Or what the Holy Trinity and The E-myth can teach us about being successful
A few weeks ago while giving a personal update on my content and blog, I briefly alluded to Michael E Gerber’s book ‘The E-myth‘, and how it closely mirrors elements of the personal development journey. Here, I break it down further.
Now if you have never read The E-myth, I encourage you to do so. It is one of the top books to read on the topic of entrepreneurship and small business. Consider it an indispensable part of your journey. In the book, Michael highlights the fact that just because you know how to execute the product or service of the business, does not mean you know how to run and grow the actual business. Those are really two separate skills.
Sounds very common sense, but it is often a glaring blindspot for excited and new entrepreneurs. They go into business super eager and passionate. They feel because they are passionate about cakes and can bake a terrific cake, they are qualified to own and run a bakery. Sure, passion is a good ingredient to have. It will drive and move you forward when little else can. Being able to deliver on the promise of your business is important, but, the big picture of making it work requires a broader set of skills than just baking.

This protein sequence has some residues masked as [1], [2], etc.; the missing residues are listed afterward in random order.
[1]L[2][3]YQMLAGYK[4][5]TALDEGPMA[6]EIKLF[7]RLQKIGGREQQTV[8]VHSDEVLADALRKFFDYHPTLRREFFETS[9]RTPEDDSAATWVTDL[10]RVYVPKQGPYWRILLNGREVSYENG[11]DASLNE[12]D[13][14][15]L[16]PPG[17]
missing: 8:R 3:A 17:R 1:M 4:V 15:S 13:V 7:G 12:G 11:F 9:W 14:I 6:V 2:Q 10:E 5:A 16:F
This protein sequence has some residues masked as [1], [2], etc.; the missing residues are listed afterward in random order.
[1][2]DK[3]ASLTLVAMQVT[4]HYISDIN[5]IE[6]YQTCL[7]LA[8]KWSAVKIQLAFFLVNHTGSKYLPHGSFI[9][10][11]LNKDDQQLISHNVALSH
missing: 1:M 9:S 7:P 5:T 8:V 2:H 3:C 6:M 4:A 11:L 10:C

Most new entrepreneurs are good enough at this one thing – executing the actual job of the company, but they suck at the other two legs of the tripod needed to make a business work. To
The Visionary is the entrepreneurial energy. It is the spark of inspiration that says, ‘What if this solution existed? What if we solved this problem? What if we took advantage of this opportunity?’ It is the drive to begin, to start, to set things into motion. It is the prime instigator, casting the vision, showing us where we can be, and where we need to go. Without a solid dose of this hat, we remain stagnant at a survival level, never thriving or breaking through to new heights. Too much of it, and we won’t ever get anything done.
The Technician is the worker bee part of the equation. This is the actual job, the value proposition, the point of the company. This is what you sell, or deliver. Like I mentioned earlier, we are usually heavy on here. We know how to organise the event, or design the logo, or build the model. We know how to bake the cake. Without the technician, nothing moves, but with too much focus on this function, you end up working all the time and never building an actual business.
Between the technician and the visionary is a gulf. One personality is usually too busy in the clouds, dreaming of the next big fluffy idea. The other is usually too stuck in the dirt, busy with the nitty gritty of getting things done. The one who bridges the gap, the one who makes sure the wide eyed directives from the top are effectively translated to day-to-day action is the Manager. The manager is the one who designs and sets up the systems, processes, checks and balances to ensure that the big plans are executed every step of the way.